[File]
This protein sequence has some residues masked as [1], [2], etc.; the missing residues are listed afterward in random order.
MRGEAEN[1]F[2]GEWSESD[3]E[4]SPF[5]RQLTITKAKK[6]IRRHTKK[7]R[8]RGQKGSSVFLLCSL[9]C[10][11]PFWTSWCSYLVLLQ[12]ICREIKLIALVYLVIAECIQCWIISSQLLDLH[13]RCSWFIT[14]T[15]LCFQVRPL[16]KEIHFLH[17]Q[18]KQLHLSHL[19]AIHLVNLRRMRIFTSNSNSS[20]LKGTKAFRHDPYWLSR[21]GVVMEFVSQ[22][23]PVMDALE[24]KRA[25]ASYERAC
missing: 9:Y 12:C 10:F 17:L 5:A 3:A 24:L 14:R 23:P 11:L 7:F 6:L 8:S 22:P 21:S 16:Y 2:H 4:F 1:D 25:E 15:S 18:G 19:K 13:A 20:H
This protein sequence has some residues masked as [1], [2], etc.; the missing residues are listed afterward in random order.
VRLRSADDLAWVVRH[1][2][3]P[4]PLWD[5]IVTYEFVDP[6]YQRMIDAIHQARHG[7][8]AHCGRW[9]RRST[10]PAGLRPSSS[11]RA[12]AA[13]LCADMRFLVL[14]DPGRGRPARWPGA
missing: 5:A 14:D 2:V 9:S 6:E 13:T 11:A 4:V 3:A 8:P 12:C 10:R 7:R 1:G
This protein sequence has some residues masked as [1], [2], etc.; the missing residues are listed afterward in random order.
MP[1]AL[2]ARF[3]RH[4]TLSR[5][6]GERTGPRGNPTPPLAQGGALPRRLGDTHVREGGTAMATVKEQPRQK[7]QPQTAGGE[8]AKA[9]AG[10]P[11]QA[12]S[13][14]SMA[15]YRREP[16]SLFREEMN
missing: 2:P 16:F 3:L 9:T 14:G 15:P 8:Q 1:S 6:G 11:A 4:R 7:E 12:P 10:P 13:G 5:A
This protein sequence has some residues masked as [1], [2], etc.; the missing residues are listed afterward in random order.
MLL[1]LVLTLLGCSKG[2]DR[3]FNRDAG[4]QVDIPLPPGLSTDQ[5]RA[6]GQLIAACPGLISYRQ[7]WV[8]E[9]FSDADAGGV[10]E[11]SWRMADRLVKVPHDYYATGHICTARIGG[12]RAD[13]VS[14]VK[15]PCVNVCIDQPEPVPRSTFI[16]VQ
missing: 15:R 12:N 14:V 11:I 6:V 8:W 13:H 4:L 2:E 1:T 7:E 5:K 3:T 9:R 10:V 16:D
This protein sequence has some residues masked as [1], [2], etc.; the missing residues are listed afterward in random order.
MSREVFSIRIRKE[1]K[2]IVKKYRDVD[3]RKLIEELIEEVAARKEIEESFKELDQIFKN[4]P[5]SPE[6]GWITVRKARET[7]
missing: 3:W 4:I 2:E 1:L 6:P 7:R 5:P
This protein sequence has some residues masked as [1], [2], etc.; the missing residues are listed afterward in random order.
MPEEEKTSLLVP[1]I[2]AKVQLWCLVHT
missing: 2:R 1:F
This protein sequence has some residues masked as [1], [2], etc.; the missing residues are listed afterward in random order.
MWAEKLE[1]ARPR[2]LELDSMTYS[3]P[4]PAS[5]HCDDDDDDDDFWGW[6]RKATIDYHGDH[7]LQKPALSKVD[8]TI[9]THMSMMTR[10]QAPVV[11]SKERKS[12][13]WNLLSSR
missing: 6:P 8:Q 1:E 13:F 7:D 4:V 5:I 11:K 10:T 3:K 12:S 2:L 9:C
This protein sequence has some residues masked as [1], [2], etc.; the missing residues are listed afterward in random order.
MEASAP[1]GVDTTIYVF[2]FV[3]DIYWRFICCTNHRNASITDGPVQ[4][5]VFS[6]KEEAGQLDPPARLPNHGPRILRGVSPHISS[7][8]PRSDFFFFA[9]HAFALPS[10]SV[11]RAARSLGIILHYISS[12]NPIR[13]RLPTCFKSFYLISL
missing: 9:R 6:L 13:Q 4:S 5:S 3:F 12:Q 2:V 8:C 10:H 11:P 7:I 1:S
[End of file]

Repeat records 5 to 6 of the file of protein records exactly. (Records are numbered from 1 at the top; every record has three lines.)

This protein sequence has some residues masked as [1], [2], etc.; the missing residues are listed afterward in random order.
MSREVFSIRIRKE[1]K[2]IVKKYRDVD[3]RKLIEELIEEVAARKEIEESFKELDQIFKN[4]P[5]SPE[6]GWITVRKARET[7]
missing: 3:W 4:I 2:E 1:L 6:P 7:R 5:P
This protein sequence has some residues masked as [1], [2], etc.; the missing residues are listed afterward in random order.
MPEEEKTSLLVP[1]I[2]AKVQLWCLVHT
missing: 2:R 1:F